The Court of Arbitration for Sport (CAS) has been hearing the double appeal brought by the UCI, cycling’s governing body and WADA, the World Anti-Doping Agency, against the verdict reached by the Spanish cycling authorities just under a year ago.
To recap, Contador tested positive for clenbuterol during the 2010 Tour de France this started a saga of delay and appeal. He is currently cleared to ride but the CAS has been hearing an appeal and the verdict is expected shortly. However, things have taken a twist in the last two days and as I set out below, it is possible that many will find any verdict unsatisfactory.
First the CAS verdict had been expected soon, possibly by this time next week. But Spanish newspaper El Mundo yesterday wrote of the possibility of extra delay. As well the article raises the prospect of additional appeal. First to the Swiss courts, because the CAS is based in Switzerland and then the nuclear option of the European Court of Human Rights. The first is almost procedural and rapid but the latter could take… years.
Now today there are extraordinary reports via the AP news agency apparently from courtroom insiders that the CAS hearings have been fraught with tension. These reports say that at one point WADA’s lawyers discussed walking out of the hearing when the CAS blocked anti-doping expert Michael Ashenden from testifying as a witness for the prosecution.
Plus this week we’ve seen questions over those involved in the case, with Radioshack-Nissan boss Flavio Becca questioning Team Saxo Bank’s trips to Israel when Contador’s case is being heard by a panel of three including an Israeli. For me this is pushing it but Becca’s arguments gain traction because the case is so fine.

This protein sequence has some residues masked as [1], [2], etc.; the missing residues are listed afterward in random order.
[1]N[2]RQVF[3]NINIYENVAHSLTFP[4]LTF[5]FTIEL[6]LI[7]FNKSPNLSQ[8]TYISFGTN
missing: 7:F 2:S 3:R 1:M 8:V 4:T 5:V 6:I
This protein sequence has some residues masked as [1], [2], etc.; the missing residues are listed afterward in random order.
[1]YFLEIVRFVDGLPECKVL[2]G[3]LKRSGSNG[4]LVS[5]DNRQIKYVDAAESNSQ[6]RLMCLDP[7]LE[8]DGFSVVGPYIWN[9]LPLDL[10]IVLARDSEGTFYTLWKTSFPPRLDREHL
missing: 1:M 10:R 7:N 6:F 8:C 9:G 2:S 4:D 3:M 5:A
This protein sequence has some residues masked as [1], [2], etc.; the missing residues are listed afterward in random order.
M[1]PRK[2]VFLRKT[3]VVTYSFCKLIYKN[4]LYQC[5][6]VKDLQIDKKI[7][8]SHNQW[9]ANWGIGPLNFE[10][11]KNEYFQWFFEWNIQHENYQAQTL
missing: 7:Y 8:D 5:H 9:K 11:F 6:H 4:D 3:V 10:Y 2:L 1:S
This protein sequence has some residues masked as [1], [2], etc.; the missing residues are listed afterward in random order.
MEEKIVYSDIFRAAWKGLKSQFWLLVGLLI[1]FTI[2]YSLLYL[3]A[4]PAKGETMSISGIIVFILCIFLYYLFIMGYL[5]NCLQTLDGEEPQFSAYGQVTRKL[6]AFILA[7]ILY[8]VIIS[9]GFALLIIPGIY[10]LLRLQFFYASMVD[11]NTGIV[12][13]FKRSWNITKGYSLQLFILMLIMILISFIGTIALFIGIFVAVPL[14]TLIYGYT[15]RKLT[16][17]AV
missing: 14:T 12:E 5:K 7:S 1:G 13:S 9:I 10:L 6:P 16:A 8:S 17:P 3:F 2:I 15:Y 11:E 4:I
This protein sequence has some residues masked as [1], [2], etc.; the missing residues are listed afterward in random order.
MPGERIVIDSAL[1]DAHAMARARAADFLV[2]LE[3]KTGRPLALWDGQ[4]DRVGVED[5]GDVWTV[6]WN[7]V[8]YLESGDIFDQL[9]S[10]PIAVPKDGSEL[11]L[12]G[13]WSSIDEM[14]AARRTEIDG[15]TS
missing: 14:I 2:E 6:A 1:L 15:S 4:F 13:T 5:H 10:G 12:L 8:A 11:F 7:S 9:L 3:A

Normally an appeal to the Swiss courts is only for faults in due process, if normal procedures were not followed. It’s possible that refusing to hear prosecution testimony is grounds for an appeal. But I’m not a Swiss judge.
As a reminder, the principle of “strict liability” applies, a topic I’ve covered before and the rules require an athlete who tests positive to demonstrate to a “comfortable satisfaction” that they were accidentally contaminated in order to escape a ban. In other words Contador must not merely suggest the possibility of a rogue steak but instead prove this is the most likely scenario.
No proof of doping or food contamination
Because there is no evidence of Contador eating a contaminated steak, nor evidence of him doping with clenbuterol the CAS hearing has to make the leap from what actually happened to the most probable scenario. This the field of Baysian inference and for me, at least, a minefield. It’s all about statistics and probability but to avoid algebra, here is an example from the New York Times:
suppose that police pick up a suspect and match his or her DNA to evidence collected at a crime scene. Suppose that the likelihood of a match, purely by chance, is only 1 in 10,000. Is this also the chance that they are innocent? It’s easy to make this leap, but you shouldn’t.
Here’s why. Suppose the city in which the person lives has 500,000 adult inhabitants. Given the 1 in 10,000 likelihood of a random DNA match, you’d expect that about 50 people in the city would have DNA that also matches the sample. So the suspect is only 1 of 50 people who could have been at the crime scene. Based on the DNA evidence only, the person is almost certainly innocent, not certainly guilty.
It’s about the numbers. In the example above we go from thinking there’s a 99.99% chance the suspect is guilty with the DNA match… to a 2% probability. Now imagine you are in the CAS hearing, you have to weigh up arguments from both sides like this when it comes to food contamination and blood manipulation. All this is because there is no evidence of doping or food contamination, instead each side is advancing a hypothesis as to what happened. Then this probability is weighed alongside the strict liability principle.
Given this no wonder there are delays and both sides are very nervous about the outcome. Because there is no proof and only probability, perhaps the only certainty here is that some will find the CAS verdict – which ever way it falls – deeply unsatisfying.